When your parent has Alzheimer’s disease, you can’t help but worry about their well-being. However, when a loving spouse is acting as caregiver, you can at least take comfort in the fact that they’re cared for in everyday life. But what happens when that husband or wife dies? Dealing with a parent’s death is never easy, and Alzheimer’s disease adds an extra layer of complexity to an already difficult time.
If you’re caring for a surviving parent with Alzheimer’s disease, you probably have some big questions about the right way to handle breaking the news and managing life after loss. To help, here are answers to some common questions about helping a widowed parent with Alzheimer’s disease.
1. Should I tell my parent her spouse died?
Seniors have a right to know when a spouse has died, no matter their health status. However, children should be prepared for the incredibly heart-wrenching challenge of breaking the news multiple times. Depending on the severity of your parent’s disease, their understanding could lie anywhere on a very broad spectrum. They could have total understanding, occasionally ask where their spouse is, or never mention their spouse’s name. Regardless, they deserve to know that their life partner has passed, even if their capacity for understanding lasts days or mere minutes. The key is to be patient. It can be hard to have to explain something so painful time and time again, but you have to understand that your parent genuinely doesn’t remember. Although memories are clear and sharp in your mind, there’s is muddled and fading.
A parent may be emotionally devastated upon hearing the news of her partner’s death and the next day be asking where he is. To manage your parent’s needs while remaining sensitive to your own grief, remind her in clear, simple language of her spouse’s passing and before turning the conversation to more positive thoughts — talking about fond memories is a helpful way to share in your grief together without lingering on the painful moments. If you notice it’s a bad day for your parent’s disease, it’s OK to avoid the conversation as long as you remain honest. Rather than lying, simply change the subject.
2. Will my parent ever remember that her spouse is gone?
Your parent’s capacity for understanding the death will depend on the stage of Alzheimer’s disease she is in. Sufferers in severe decline may be unable to commit the loss to memory, and even patients in moderate decline may inconsistently remember that their spouse has passed away. However, the effects of Alzheimer’s disease on short-term memory vary from person to person, so you shouldn’t assume a surviving parent with Alzheimer’s can’t understand. It is important to realize that your parent may not ask about their deceased spouse because they don’t realize it has happened. Don’t get upset or try to force them to remember. Not only will it upset and confuse them, but it may cause feelings of sadness or anger in yourself. Focus on the memories you have of your parents together, and talk about it with other family members if you need someone to reminisce with.
Needing to remind a parent with Alzheimer’s disease about a spouse’s passing is a common thread in stories about dealing with this unique loss. Some people report that one day, their surviving parent’s questions switched from “Where is my husband?” to “Is he really gone?” Others say that hearing of a husband or wife’s death let their parent pass peacefully after a long struggle with a disabling illness. If your loved one is struggling to remember, one unique option to consider is music therapy. Many individuals with Alzheimer’s can remember and sing songs well into the advanced stages, and it may help with memory recall if the songs were those that they enjoyed with their spouse. In addition to reviving lost memories, music can help your loved one regain a sense of control over their life, promote positive mood changes, and provide stimulation where other approaches have fallen short.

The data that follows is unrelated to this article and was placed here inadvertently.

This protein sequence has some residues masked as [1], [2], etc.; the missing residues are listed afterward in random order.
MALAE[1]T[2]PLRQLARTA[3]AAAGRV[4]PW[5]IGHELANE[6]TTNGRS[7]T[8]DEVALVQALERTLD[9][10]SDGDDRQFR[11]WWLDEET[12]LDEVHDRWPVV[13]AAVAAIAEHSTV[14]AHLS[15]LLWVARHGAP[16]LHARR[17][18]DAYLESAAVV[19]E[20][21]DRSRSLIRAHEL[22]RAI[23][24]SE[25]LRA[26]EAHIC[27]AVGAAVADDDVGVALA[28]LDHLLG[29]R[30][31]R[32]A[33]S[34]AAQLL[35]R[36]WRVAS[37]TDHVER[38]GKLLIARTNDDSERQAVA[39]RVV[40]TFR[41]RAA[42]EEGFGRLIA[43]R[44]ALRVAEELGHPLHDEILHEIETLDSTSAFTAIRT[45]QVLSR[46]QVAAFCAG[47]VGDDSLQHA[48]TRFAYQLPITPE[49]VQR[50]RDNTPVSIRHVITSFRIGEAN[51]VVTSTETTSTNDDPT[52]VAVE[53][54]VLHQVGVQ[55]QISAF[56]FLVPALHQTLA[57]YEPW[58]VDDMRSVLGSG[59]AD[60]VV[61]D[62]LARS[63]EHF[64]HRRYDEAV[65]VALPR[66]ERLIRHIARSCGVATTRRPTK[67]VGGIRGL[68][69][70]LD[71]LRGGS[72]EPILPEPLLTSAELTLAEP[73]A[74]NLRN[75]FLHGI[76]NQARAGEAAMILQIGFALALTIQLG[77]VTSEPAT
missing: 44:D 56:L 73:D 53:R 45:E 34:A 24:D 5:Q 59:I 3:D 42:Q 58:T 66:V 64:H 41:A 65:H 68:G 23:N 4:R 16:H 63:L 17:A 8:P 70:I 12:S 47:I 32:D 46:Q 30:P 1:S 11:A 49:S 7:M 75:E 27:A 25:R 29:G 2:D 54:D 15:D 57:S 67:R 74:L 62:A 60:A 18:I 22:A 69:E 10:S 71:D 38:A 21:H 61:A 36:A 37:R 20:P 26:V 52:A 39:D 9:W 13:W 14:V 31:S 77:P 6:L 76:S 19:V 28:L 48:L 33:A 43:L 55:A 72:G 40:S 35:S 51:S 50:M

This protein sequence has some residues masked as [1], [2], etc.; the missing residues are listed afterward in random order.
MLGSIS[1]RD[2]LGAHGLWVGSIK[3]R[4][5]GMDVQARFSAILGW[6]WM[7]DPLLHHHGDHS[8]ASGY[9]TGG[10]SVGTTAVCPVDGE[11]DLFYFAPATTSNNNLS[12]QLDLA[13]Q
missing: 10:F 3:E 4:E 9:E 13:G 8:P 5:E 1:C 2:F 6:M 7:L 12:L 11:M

3. Where will my widowed parent live?
If your parent’s Alzheimer’s disease was being managed at home before her spouse’s death, living arrangements will need to change now that her primary caregiver is gone. For adult children, this means choosing between a few options. Your widowed parent could move into assisted living, come live with you, or receive 24/7 in-home care to help manage her illness.
The right choice will depend on your budget, the progression of your parent’s disease, and whether either home is set up for accessible living. While this is a difficult decision to make while you’re dealing with the aftermath of a parent’s death, it’s crucial for your surviving parent to have the support she needs to manage everyday life.
If you have more questions about how to help your parent with Alzheimer’s disease cope with loss, connect with an Alzheimer’s support group or speak to a mental health professional experienced in grief counseling. There are free online bereavement programs available as well, so be sure to do your research to figure out the resources available to you and your family. Losing a parent while caring for another is a profoundly difficult moment in life, and there’s no shame in seeking support.
Lydia Chan is the co-creator of Alzheimerscaregiver.net, which provides tips and resources to help caregivers.
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